CMR data analysis

CMR scans were analyzed with cmr42® (Circle Cardiovascular Imaging Inc., Calgary Canada, v. 5.5.1). LV ejection fraction (LVEF), LV end-diastolic volume (EDV), LV end-systolic volume (ESV), LV stroke volume (SV), LV ejection fraction (LVEF), LV mass and LA max volume were analyzed as previously described [14]. Quantification of myocardial blood flow was performed for the mid-slice perfusion data using an in-house tool developed in MATLAB 2015b (MathWorks, Nattick, MA, USA). Perfusion images were segmented based on the American Heart Association 16-segment model [15] and additional regions were drawn in the LV blood pool in both the perfusion images and T1 map. The non-linear response of signal intensity to contrast agent concentration was corrected for based on the baseline signal intensity and T1 data [16]. Data were cropped to the end of the first-pass and Fermi-constrained deconvolution [17] was performed to yield segmental myocardial blood flow (MBF) estimates. Myocardial extracellular volume fraction (ECV), a variable shown to correlate well with diffuse myocardial fibrosis [18], was calculated from native and postcontrast myocardial T1 times and hematocrit values as previously described [19]. ECV was calculated as the mean value of the 6 midventricular segments and any areas with infarction seen on LGE images were excluded.

Fibroblast growth factor-23

Patients had blood sampling performed just prior to the CMR scan. Following initial handling, the blood samples were immediately transferred to 1 ml cryotubes and stored at −80 °C for future usage. After a single freeze–thaw cycle, FGF-23 was analyzed on EDTA-plasma samples using a chemiluminescence immunoassay (CLIA) on a fully automated chemiluminescence analyzer, the Liaison XL (Diasorin, Saluggia, Italy).

Statistical analysis

Normally distributed continuous variables are expressed as mean ± SD and categorical variables as percentages. Skewed variables are expressed as median and interquartile range (IQR). Depending on the distribution, continuous variables were compared using an unpaired two-tailed student’s t-test or Mann–Whitney U test, and categorical variables were compared using the χ2-test or Fisher’s exact test, as appropriate. The general linear model was used for analysis of explanatory variables. Distribution of FGF-23 was skewed and logarithmically transformed for linear correlation. A two-tailed P-value < 0.05 was considered statistically significant. Statistical calculations were made in SAS Enterprise Guide v. 7.15 (SAS Institute inc., Cary, NC, USA).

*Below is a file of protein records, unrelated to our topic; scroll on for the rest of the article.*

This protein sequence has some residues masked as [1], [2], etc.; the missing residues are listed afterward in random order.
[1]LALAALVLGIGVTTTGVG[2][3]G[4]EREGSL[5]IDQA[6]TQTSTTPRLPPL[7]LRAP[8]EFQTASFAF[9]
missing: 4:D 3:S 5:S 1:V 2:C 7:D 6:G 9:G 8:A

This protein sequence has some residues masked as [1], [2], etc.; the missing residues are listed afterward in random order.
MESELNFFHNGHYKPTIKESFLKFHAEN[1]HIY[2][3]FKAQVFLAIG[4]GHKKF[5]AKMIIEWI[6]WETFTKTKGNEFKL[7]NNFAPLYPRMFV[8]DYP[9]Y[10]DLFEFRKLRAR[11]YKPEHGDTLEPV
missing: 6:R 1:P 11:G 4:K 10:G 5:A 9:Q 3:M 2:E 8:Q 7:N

Results

In total, 273 patients with available FGF-23 measurements were included in the original study cohort. Twenty-seven patients with eGFR < 60 ml/min/1.73 m2 were excluded, leaving 246 patients in the final study cohort. Myocardial perfusion was measured in 183 of the 246 patients. In the entire cohort, FGF-23 ranged from 18.9 to 219.4 ng/L with a median level of 74 (IQR 58–91) ng/L.

Clinical characteristics of patients with FGF-23 below and above the median are presented in Table 1. Peripheral neuropathy and hypertension were more prevalent in patients with FGF-23 above the median. Angiotensin converting enzyme inhibitors/angiotensin II-receptor blockers (ACE-i/ARB) were more frequently used in patients above the median whereas patients with FGF-23 below the median had higher usage of glucagon-like peptide 1 (GLP-1) analogues than did patients above the median. Levels of biomarkers associated with cardiac remodeling and cardiac myocyte damage (proANP, proBNP, hs-TnT and hs-CRP) did not differ between patients with FGF-23 below and above the median. When directly compared, FGF-23 levels were lower in patients treated with GLP-1 analogues than in those who were not treated with GLP-1 analogues (71 (57–86) vs. 80 (60–98) ng/L, P = 0.01) (Fig. 1a) and in patients without signs of peripheral neuropathy compared to those with peripheral neuropathy (70 (57–85) vs. 80 (57–97) ng/L, P = 0.03) (Fig. 1b). FGF-23 in relation to different combinations of anti-diabetes medication is presented in Table 2.

Table 1 Clinical characteristics of patients with FGF-23 below and above the median
Fig. 1
figure1

FGF-23 in patients receiving treatment with GLP-1 analogues alone or in combination with other anti-diabetes medication compared to those who did not receive treatment with GLP-1 analogues (a). FGF-23 in patients with and without peripheral neuropathy (b). Correlation between FGF-23 and myocardial perfusion reserve (MPR) (c) and FGF-23 and E/e* as a measure of cardiac diastolic function (d)

Table 2 Relations between FGF-23 concentrations and different combinations of anti-diabetes therapy